The Science of Sleep, According to a Cat
Not into cuddling? Too bad — they’re spending the night.
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If you can learn anything from a cat, it’s the science of sleep. They inspired catnaps but can actually catch up to 16 hours a day of Zs. So, did we get spooning all wrong? Cats seem to think that sleeping atop their person is the most comfortable position. Sure, it may provide a little pressure therapy the way a weighted blanket swaddles you into slumber, but if your cat is literally weighing you down, here’s why and what you can do about it.
Your cat’s cold and you’re warm. End of story. “Several studies in recent years have shown that cats actually do enjoy the company of people,” says Dr. JoAnna Pendergrass, DVM. “So it’s fair to say that cats will cuddle up to their owners for closeness, warmth, and safety.” You might notice that your cat sleeps right on top of you more often in the winter. Street cats huddle up to share body heat — when they’re not scrapping. This also explains why solo cats curl up like donuts to sleep. Your cat’s normal body temperature is higher than yours (102 degrees!) but if you run hot and need some breathing room, it’s worth investing in a low-wattage heated bed or a self-warming one that absorbs and reflects your cat’s own body heat.
Stomach-sleepers: does your cat curl up on your butt at night? Don’t worry, it’s not weird. If professional cuddlers are a thing (they are), then don’t blame your cat for looking at you like a giant body pillow. There’s also the elevation aspect to consider. In the wild, most members of the feline family hide in trees to spot predator and prey alike from a better vantage point, so it’s in a domestic cat’s DNA to feel safer in high places. Your bed is higher than the ground, and you are higher still. So naturally, your cat will choose the heated, elevated perch — that would be you. If you want the little monkey off your back, buy the tallest cat tree you can find.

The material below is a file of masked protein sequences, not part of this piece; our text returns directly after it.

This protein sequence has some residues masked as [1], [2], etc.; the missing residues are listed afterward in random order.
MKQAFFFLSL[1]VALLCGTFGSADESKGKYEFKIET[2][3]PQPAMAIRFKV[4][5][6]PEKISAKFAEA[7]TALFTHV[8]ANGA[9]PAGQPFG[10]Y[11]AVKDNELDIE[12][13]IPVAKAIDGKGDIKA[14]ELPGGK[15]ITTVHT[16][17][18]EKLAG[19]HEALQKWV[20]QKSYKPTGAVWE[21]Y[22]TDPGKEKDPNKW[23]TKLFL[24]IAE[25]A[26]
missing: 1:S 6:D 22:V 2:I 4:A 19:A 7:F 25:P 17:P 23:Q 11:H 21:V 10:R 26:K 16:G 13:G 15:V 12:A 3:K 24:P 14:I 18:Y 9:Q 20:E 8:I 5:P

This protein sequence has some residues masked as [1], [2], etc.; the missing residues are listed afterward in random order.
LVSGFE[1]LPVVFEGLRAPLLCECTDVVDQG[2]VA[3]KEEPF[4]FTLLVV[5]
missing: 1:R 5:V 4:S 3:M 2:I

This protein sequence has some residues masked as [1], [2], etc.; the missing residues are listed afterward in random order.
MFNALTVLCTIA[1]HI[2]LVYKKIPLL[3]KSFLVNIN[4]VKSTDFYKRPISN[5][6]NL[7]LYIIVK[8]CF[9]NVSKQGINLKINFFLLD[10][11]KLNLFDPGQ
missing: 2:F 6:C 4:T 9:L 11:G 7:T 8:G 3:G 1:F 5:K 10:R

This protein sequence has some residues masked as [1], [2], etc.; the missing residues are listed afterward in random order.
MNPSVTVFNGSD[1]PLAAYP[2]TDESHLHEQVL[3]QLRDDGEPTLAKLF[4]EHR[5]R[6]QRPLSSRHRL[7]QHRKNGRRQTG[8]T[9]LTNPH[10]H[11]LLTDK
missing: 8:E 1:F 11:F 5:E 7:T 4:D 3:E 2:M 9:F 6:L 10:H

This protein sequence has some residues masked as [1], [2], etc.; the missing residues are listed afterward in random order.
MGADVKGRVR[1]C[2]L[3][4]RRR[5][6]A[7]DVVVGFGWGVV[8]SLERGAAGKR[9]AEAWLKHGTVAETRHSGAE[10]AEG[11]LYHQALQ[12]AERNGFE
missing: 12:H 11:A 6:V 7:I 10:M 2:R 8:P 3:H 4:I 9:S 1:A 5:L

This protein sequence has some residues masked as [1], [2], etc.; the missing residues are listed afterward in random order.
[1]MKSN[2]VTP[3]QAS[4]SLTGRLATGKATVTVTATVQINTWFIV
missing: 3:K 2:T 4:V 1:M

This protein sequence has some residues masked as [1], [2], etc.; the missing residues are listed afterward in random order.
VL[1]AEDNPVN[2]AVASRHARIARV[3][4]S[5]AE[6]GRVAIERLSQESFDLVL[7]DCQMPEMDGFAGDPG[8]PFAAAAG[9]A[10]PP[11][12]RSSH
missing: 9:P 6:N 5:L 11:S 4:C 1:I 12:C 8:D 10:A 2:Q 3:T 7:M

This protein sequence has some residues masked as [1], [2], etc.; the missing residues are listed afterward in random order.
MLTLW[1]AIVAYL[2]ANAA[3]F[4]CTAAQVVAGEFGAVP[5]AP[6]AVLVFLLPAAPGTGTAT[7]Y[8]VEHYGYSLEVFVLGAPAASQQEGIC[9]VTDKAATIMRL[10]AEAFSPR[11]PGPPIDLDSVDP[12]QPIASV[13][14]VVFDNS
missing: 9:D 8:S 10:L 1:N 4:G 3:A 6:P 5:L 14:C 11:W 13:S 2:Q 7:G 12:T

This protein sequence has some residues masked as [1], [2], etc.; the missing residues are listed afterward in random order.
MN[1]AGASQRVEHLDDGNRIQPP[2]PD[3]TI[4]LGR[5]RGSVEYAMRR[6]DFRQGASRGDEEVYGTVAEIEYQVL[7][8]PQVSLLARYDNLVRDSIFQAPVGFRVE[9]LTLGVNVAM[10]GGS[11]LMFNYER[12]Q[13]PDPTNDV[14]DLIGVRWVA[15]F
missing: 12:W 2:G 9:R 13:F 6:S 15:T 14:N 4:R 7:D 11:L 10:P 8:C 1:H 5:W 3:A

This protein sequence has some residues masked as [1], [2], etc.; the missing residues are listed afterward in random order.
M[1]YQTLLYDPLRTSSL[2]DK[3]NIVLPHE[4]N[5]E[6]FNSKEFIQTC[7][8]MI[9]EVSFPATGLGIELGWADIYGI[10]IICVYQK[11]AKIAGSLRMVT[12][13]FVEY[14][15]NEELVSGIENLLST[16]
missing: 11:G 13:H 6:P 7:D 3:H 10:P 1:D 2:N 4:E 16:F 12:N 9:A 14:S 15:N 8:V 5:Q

Affection (or possession)
Does your cat turn on the charm at bedtime? That affectionate head-bumping thing they do is called ‘head bunting’ and cats use it to exchange scents with family members. You may not boast specialized scent glands in your forehead, but your cat will still rub their head against yours to pick up your smell and leave theirs behind. Did we just make it weird? Really, it’s a bonding experience so enjoy it for what it is. On the other hand, if your cat skips the sentiment and unamorously plops down to sleep on your head, they may be claiming you as their territory, which has the potential to escalate to spraying urine around the house and stalking other family members. Such territorial behavior should not be rewarded (with the right to sleep on said head).
It was cute when your tiny kitten cozied up in the nook of your neck to sleep. Now you’ve got a 15-pound cat to bench-press with each breath. “Your kitten may continue to sleep on top of you as an adult because they’ve determined that the warmest and safest place is with you,” says Dr. Pendergrass. Cats are creatures of habit so wriggling out of this routine won’t be easy...but is that what you really want?
Elisabeth Geier is a writer, teacher, and animal advocate with extensive pet handling experience and a soft spot for bully breeds and big orange tabbies.